Sometimes a particular party gets things very wrong. Abortion is an obvious example here in America. The Democratic party actively supports it, and the Catholic Church absolutely condemns it (and has condemned it long before America was even discovered, let alone established). Therefore, to the ideologue, the Catholic Church is against the Democratic party and therefore supports everything the Republican party stands for.

On the other side, when the Church speaks out on economic injustice, the Republican party treats it as if it was a ringing endorsement of the Democratic party platform in entirety.

This can lead the individual confused. "Is the Catholic Church pro-Democrat or pro-Republican?"

That's when I want to pound my head on a desk. The Church is neither in favor of one party or the other. It is only the pervasive ideologies perverting thinking that leads people to ask this, assuming either A or B without asking whether that is the only way to think on the issue. That's the fallacy of the false dilemma.

Contradictory or Contrary?

A problem we Americans have is the inability to distinguish between contradictory and contrary ideas.

Contradictory ideas are two ideas where they can't both be true, but one must be true. For example, it can't be raining and not raining at the same time and place. It either is or it isn't.

Contrary ideas are ideas can't both be true BUT both can be false. For example Red vs. Blue. An object can't be both all red and all blue. But it can be yellow, making the red vs. blue theory false.

So saying "Catholicism is either the True Religion or is not the True Religion" is an example of contradictory claims. One of them must be false and one must be true. A thing cannot be both true and not true at the same time and in the same way.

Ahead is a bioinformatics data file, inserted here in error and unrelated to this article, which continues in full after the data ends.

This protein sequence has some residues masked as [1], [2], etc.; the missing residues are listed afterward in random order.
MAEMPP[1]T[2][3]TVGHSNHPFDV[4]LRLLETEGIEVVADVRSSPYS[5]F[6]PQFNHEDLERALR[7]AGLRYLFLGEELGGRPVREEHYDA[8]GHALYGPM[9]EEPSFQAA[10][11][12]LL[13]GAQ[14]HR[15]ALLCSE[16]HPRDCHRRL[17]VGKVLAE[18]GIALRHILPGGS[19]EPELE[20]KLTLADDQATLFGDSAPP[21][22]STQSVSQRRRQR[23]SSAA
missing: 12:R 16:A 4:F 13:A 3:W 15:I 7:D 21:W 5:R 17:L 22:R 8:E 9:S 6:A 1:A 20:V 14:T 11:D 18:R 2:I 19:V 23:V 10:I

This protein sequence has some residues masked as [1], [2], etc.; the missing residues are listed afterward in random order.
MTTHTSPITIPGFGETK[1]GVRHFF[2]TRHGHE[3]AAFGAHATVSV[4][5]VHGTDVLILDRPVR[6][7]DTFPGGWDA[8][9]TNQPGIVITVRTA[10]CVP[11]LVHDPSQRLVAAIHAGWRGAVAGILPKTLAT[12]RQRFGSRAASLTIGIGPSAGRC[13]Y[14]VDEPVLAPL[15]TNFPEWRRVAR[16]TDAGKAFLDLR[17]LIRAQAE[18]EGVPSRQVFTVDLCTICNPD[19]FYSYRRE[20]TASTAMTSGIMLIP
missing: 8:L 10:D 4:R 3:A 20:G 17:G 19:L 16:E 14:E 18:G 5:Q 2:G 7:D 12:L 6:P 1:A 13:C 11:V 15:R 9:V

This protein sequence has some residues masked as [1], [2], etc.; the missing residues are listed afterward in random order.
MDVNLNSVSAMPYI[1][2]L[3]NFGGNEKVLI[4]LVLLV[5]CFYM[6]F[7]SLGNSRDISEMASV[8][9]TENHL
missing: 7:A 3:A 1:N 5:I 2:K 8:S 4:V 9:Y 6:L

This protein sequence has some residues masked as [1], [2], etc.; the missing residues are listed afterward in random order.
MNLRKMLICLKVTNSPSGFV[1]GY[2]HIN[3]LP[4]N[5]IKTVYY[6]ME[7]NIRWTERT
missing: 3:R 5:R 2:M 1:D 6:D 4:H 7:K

Saying "Either conservative or liberal" is an example of contrary claims. Their philosophies are in opposition and both cannot be true. But the rejection of elements of one does NOT mean the endorsement of the other. One could reject both ideologies as being false in some ways.

This is a vital point. Too many people argue that the bishops, being pro-life, must have a conservative bias. Too many people think that the Pope, speaking on moral flaws in capitalism must be liberal.

Never mind the fact that the Church has spoken on such issues since the 1st century AD.


Jesus won't ask us about our political affiliations when the final judgment comes. He'll ask us if we kept His commandments (John 14:10).

If our ideologies blind us to the holiness we are required to seek, they are a threat to our salvation. If we begin judging whether the teaching of the Church is conservative/liberal enough or too conservative/liberal, our ideology is a stumbling block to loving and serving Christ.

We'd better start unlearning our political factionalism and start learning to seek first the Kingdom of God.